INTERSTROKE: Ten Modifiable Risk Factors Explain 90% of Stroke Risk

June 18, 2010

June 18, 2010 (Beijing, China) — A large case-control study evaluating risk factors for stroke has shown that 10 risk factors are associated with 90% of the risk of stroke and that of these modifiable risk factors, hypertension is the most important for all stroke subtypes and is a particularly dangerous risk factor for intracerebral hemorrhage [1].

Dr Martin O'Donnell

"A lot of the evidence for stroke comes from inference from heart disease, and certainly the risk factors are the same, but the relative importance of the risk factors is different," lead investigator Dr Martin O'Donnell (McMaster University, Hamilton, ON) told heartwire . "We've gone through phases where we've thought the risk factors for heart disease and stroke were different, or where we thought they were the same. The important message is that these identified risk factors are important for reducing the risk of stroke, and some appear to be more important than anticipated."

The results of the study, known as INTERSTROKE, were presented this week here at the World Congress of Cardiology (WCC) and are published online June 18, 2010 in the Lancet. Not unlike the previously published INTERHEART study of coronary heart disease, a trial led by Dr Salim Yusuf (McMaster University, Hamilton, ON) that identified nine modifiable risk factors accounting for 90% of disease, this study showed that many strokes can be predicted and that relatively simple measures, such as blood-pressure control, could reduce the burden of disease.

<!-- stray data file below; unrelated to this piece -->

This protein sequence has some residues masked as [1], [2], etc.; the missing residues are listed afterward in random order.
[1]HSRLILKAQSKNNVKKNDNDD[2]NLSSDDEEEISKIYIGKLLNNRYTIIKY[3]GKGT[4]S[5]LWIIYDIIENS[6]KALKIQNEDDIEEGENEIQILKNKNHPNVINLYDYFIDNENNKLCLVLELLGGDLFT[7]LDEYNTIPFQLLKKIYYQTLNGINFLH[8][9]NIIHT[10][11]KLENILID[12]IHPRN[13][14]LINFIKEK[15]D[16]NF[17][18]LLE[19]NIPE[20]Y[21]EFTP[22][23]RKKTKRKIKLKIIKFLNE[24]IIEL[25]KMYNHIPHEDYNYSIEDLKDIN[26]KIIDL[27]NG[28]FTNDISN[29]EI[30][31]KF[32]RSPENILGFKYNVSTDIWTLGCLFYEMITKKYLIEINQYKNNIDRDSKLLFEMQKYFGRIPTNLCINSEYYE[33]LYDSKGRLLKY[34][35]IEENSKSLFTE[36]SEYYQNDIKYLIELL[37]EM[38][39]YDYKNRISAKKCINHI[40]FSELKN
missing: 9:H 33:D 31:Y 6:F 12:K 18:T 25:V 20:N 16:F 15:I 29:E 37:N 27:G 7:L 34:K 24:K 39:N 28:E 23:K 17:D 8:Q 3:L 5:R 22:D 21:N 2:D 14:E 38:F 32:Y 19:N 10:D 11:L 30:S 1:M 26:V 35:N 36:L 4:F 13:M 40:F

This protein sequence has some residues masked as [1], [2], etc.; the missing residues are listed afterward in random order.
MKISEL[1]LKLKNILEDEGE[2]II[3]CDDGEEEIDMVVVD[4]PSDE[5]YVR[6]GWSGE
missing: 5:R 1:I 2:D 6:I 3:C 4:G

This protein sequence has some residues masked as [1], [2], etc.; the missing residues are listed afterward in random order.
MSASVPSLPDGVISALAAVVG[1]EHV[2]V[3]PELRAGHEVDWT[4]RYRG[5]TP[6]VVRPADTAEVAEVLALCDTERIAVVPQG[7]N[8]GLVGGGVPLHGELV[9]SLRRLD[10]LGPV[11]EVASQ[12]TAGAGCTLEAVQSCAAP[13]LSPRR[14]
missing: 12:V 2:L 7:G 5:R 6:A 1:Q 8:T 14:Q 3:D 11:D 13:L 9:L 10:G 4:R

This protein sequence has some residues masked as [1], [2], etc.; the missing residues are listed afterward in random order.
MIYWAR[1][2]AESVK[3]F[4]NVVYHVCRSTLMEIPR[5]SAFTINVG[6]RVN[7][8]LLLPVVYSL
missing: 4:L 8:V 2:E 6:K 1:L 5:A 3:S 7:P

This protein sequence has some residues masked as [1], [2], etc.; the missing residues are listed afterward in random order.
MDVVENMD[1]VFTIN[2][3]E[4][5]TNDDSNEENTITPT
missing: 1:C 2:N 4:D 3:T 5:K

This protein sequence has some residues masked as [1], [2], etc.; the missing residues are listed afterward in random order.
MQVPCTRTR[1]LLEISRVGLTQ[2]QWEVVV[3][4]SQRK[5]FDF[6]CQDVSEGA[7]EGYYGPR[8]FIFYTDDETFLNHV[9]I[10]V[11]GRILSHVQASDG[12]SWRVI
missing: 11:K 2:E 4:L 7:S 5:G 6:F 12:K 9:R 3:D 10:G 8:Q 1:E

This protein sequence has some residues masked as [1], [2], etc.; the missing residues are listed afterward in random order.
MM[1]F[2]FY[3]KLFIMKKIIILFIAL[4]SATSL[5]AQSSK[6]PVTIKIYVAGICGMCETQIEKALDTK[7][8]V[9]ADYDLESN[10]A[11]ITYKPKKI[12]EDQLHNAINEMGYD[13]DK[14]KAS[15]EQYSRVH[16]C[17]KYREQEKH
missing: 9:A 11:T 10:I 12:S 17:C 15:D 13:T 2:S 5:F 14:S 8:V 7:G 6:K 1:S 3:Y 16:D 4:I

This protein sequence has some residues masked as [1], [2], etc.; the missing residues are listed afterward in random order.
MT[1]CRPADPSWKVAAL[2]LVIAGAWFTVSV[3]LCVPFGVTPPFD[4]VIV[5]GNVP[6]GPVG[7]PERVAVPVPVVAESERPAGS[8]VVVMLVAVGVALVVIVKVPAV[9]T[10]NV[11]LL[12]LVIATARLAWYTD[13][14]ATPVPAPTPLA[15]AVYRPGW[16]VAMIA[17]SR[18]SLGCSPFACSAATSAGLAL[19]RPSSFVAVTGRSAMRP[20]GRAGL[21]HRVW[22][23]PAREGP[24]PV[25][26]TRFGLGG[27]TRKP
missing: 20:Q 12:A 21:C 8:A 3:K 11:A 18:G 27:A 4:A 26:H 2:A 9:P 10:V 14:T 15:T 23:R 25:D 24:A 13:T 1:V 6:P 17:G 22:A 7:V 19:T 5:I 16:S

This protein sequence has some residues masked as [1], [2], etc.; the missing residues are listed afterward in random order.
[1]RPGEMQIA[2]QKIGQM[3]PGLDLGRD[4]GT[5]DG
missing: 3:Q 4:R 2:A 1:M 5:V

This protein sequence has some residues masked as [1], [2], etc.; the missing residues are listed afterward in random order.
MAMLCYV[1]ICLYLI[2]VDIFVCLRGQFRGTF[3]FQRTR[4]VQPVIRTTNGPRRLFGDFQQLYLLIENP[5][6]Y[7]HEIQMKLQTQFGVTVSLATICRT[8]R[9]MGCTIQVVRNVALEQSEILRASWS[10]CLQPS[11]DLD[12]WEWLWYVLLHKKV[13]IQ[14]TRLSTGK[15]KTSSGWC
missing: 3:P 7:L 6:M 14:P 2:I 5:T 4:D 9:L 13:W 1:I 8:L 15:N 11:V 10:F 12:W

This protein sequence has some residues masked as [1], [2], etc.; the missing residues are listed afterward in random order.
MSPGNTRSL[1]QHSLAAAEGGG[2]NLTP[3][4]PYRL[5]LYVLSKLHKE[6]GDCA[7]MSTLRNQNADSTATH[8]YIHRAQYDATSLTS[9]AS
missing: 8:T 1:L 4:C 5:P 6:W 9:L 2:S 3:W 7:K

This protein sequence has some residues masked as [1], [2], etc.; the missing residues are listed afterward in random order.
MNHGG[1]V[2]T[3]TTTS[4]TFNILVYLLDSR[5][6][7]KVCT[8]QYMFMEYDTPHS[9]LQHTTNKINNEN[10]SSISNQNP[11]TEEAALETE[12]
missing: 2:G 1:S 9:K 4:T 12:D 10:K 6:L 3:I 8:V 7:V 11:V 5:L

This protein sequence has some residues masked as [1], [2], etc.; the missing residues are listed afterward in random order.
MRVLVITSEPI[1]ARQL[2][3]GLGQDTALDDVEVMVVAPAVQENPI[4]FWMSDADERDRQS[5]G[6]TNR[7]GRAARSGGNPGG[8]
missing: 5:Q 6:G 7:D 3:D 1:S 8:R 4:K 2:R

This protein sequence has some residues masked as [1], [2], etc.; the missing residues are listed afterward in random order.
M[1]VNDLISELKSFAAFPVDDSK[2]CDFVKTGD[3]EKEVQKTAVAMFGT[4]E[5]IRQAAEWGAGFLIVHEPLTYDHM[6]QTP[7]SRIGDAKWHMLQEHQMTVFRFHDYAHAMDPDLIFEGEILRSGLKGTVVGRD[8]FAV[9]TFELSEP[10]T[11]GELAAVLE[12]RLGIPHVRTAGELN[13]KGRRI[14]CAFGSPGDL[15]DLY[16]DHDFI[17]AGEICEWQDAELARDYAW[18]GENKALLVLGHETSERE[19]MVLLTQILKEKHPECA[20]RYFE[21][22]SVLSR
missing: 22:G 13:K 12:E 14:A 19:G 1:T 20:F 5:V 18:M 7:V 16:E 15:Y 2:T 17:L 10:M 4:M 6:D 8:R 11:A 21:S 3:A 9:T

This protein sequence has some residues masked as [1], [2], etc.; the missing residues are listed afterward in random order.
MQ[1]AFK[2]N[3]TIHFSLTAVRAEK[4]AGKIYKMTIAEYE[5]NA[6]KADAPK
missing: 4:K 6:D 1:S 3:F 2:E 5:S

"If you take myocardial infarction, where, say, 50% of the risk is just the lipids, in low-income settings you have to take and analyze the blood, which might not always be available," said O'Donnell. "Blood pressure is different. You can tell the patient they have a risk factor, which can be measured in any setting, and it doesn't require a lot of medical expertise. It can be modified with generic medications, and it can also be modified at the population level by implementing such policies as those aimed at reducing salt intake."


At the WCC meeting, organizers and presenters have highlighted the global burden of stroke, noting that countries of low and middle income are disproportionately affected by the disease. These low- and middle-income countries, for example, account for more than 85% of stroke mortality worldwide. The contribution of various risk factors to stroke burden is not entirely known, however, particularly in lower-income countries, because most of the data from clinical trials are derived from developed or Westernized countries.